Merchandise is the single component that helps pay towards the band (musicians) as well as ticket sales. However, it is merchandise that can directly go towards food, clothing, and accommodation for these traveling musicians. So where does the Booking Agent come in when it comes to merchandise?
Well, one of two things either the commission contract agrees that, yes, as a booking agent you will receive a percentage of merchandise, ticket and overall sales… or not at all. Usually, the strict contract will detail exactly the percentage (whether it’s 15-45%) from merchandise…however, merchandise a.k.a merch tends to be left to the band almost as pocket change.
So the break down comes here, the more well-known the band (plays large venues or has a regular, steady live presence) the booking agent can charge either a lower commission rate or none at all towards merchandise. This is because the band is currently at a stage in their career where money is coming as an influx and on a timed schedule. However, if the band is new or not receiving as much attention a booking agent will request through a commission a more substantial income until the band becomes more well known.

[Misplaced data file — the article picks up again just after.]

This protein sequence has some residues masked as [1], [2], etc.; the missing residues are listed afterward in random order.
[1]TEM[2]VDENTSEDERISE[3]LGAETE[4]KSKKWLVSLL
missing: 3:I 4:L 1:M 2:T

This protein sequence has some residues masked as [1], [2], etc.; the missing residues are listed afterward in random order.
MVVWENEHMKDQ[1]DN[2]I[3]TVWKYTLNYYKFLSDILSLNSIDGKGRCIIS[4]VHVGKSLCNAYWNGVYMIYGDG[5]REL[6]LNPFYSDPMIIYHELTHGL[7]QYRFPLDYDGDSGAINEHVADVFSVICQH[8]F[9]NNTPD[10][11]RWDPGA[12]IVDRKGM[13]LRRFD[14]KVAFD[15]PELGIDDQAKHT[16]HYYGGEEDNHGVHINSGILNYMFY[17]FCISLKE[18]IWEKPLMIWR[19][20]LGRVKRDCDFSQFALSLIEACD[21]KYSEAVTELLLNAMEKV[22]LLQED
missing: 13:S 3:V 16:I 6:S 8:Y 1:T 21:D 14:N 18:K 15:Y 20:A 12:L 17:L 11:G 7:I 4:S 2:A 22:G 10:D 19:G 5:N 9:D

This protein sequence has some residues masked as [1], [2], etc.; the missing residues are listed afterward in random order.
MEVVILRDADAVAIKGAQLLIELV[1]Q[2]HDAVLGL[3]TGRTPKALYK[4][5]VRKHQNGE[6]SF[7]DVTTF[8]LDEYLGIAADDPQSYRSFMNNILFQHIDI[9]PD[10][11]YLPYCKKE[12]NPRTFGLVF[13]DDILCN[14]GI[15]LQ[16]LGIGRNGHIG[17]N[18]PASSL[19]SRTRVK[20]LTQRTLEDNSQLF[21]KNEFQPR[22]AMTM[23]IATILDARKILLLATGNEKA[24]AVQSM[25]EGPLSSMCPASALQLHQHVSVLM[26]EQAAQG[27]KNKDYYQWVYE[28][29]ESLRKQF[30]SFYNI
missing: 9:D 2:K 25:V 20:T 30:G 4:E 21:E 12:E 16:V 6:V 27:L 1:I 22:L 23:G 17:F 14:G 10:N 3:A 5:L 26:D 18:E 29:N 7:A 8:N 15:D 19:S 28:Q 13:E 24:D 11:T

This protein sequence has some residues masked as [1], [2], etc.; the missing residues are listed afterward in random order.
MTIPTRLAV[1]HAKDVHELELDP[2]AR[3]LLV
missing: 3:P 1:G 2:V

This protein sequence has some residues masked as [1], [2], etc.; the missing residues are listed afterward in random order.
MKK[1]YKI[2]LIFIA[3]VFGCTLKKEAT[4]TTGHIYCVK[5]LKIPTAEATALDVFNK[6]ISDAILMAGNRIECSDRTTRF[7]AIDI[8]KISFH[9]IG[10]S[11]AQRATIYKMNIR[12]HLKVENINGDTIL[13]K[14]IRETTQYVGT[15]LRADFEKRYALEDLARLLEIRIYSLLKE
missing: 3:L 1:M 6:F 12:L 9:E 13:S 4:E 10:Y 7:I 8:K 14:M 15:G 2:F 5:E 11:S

Also, check the current state in which you reside in because each state has varied booking laws. For instance, California has strict laws towards booking agents paying a band their shared cut within a 30-day timeline as well as, keeping a separate bank account for these transactions. Being sure absolutely sure about the laws that are enforced can help a booking agent as well as any musicians to ensure a properly managed account. Everyone deserves their cut and it’s about working together as a unit (this is a business after all) so know your rights.
On one last note, merchandise includes t-shirts, cd’s, posters, buttons or any other piece of merchandise designed to be sold for or by the band/record label themselves. In no way shape or form should you support bootlegged products since this does not belong to the band or record label.